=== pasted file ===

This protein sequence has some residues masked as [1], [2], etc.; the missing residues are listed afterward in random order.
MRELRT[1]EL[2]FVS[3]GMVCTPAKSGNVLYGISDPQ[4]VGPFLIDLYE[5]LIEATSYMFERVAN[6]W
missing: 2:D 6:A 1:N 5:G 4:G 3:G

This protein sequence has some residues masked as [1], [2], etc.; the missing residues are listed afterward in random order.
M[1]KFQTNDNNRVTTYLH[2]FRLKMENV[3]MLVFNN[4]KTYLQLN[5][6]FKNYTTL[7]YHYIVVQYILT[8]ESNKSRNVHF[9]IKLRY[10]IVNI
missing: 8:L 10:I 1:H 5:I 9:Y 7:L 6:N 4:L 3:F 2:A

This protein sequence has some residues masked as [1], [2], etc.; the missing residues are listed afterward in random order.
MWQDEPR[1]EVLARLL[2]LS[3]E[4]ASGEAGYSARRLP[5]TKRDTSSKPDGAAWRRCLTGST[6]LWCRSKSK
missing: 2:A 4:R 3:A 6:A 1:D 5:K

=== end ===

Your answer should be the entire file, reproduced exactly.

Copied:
This protein sequence has some residues masked as [1], [2], etc.; the missing residues are listed afterward in random order.
MRELRT[1]EL[2]FVS[3]GMVCTPAKSGNVLYGISDPQ[4]VGPFLIDLYE[5]LIEATSYMFERVAN[6]W
missing: 2:D 6:A 1:N 5:G 4:G 3:G

This protein sequence has some residues masked as [1], [2], etc.; the missing residues are listed afterward in random order.
M[1]KFQTNDNNRVTTYLH[2]FRLKMENV[3]MLVFNN[4]KTYLQLN[5][6]FKNYTTL[7]YHYIVVQYILT[8]ESNKSRNVHF[9]IKLRY[10]IVNI
missing: 8:L 10:I 1:H 5:I 9:Y 7:L 6:N 4:L 3:F 2:A

This protein sequence has some residues masked as [1], [2], etc.; the missing residues are listed afterward in random order.
MWQDEPR[1]EVLARLL[2]LS[3]E[4]ASGEAGYSARRLP[5]TKRDTSSKPDGAAWRRCLTGST[6]LWCRSKSK
missing: 2:A 4:R 3:A 6:A 1:D 5:K